syno5 last edited by
Want to make a batch of hotdogs. Not sure if I should make them out of all beef or 50/beef 50/pork. Has anyone made half beef and half pork? And how did they turn out?
@syno5 I typically have done 100% beef hot dogs, but a 50/50 split with pork would still turn out great. A lot of hot dogs you see out there are a mix of different meat types. The flavor will be slightly different using different ratios of beef and pork (or chicken, turkey, etc.). It is really just a personal preference as to what type of meat and how much of each meat is used in hot dogs as you’ll find them made in about any configuration imaginable. Adding other meat like pork, chicken, turkey, etc. to a beef hot dog and using a mixture of meats can also have the added benefit of reducing your cost, as other meats are typically cheaper than beef.
In the end, you can’t go wrong with whatever you choose…100% beef, 100% pork, 50/50 split…etc. Hot dogs can be made in any number of ways using different ratios of meats.
syno5 last edited by
Thanks Austin. I’m probably going to give the 50/50 a shot.Like you said, I think they should turn out fine. Plus I got a lot of Pork Butt in the freezer.
I believe the recommended curing time is 12 hours but can I go less than that? I was expecting my order to be here tonight and it won’t be here till tomorrow morning now.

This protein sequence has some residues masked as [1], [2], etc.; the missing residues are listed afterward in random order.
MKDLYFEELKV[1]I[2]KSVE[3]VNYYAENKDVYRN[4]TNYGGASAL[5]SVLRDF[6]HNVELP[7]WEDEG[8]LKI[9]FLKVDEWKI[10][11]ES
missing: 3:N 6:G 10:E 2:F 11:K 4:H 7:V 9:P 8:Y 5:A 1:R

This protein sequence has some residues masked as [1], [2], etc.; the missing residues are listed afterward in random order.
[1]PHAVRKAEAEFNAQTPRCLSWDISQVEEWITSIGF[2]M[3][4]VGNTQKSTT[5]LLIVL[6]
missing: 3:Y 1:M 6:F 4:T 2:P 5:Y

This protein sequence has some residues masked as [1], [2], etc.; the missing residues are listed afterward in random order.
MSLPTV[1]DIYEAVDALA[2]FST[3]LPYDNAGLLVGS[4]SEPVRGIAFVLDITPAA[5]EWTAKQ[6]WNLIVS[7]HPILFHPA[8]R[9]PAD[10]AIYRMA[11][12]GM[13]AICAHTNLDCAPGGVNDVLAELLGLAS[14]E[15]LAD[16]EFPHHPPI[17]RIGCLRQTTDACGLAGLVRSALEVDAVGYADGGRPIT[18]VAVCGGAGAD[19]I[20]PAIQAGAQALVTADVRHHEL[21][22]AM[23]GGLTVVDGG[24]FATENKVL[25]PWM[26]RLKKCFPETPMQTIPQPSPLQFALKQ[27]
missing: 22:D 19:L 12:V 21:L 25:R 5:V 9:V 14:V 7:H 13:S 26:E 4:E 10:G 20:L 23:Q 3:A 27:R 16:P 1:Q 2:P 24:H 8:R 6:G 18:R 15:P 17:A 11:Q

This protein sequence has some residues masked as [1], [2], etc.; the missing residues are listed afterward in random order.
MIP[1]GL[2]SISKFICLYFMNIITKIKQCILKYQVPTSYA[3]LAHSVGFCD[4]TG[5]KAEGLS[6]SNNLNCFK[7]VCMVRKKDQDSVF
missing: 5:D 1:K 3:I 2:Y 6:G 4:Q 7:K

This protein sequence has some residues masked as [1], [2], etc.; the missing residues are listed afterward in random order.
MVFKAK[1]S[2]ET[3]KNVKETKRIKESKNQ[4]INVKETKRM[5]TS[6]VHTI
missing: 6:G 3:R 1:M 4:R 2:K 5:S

I was going to mix up my batch of jerky tonight but will have to do it tomorrow on my lunch break. Just wondering if tomorrow evening would be long enough to let the meat cure.
Your recipe calls for 1. Sure Cure, 2. Sure Gel Meat Binder, and 3. Smoked Meat Stabilizer. I have all but the Sure Gel Meat Binder. Can I get by without using this? Second question- Is Excalibur’s Cure Excellerator the same as Sure Cure?
@andyman Great question, Carrot Fiber holds up to 26 times its weight in water, and while the 80 oz is still well inside that I have never done that before. I max out (even with Carrot Fiber) at 64 oz which is 2 qts. My only fear with doing 80 is that it might take a lot longer to cook as it will have more water content that will be trying to evaporate. Most of that water should be bound up in the carrot fiber though so it wouldn’t really be available to be cooked out. Hmmm, my recommendation, to be safe is to stick with 64 oz of water.
Now, as to should you add more seasoning, some people will taste the difference if you did not add additional seasonings and some (most) will not. Your water and your seasoning is technically part of your meat block (anyone who is reading this who doesn’t consider this don’t worry!) so adjusting your meat block to include your water is sometimes done. If you do decide to add more spices or seasonings I would add aromatics and things like Rosemary and Basil, don’t add more salt as that is formulated specifically for the meat block.
Hope this helps and if you do decide to go with 80 oz of water then I would be very interested in the results!
i use denuded round. higher cost, less waste, cleaner eating
@jonathon I enjoyed this line of questions and comments, it made me think. Here is my related question: Assume I use 25 lbs. of meat to make summer sausage and add one package, 4 oz., of Carrot Fiber and 80 oz. of water. The ratio is 20 times the weight of water to the weight of CF. In other words, I am adding 5 lbs. 4 oz. of water/CF paste to my meat dough. Should I adjust the amount of salt and spices, I add to the dough? I am concerned that the flavor will be weaker if I don’t add spices for the new total, 30 lbs. curious as to what y’all thinking.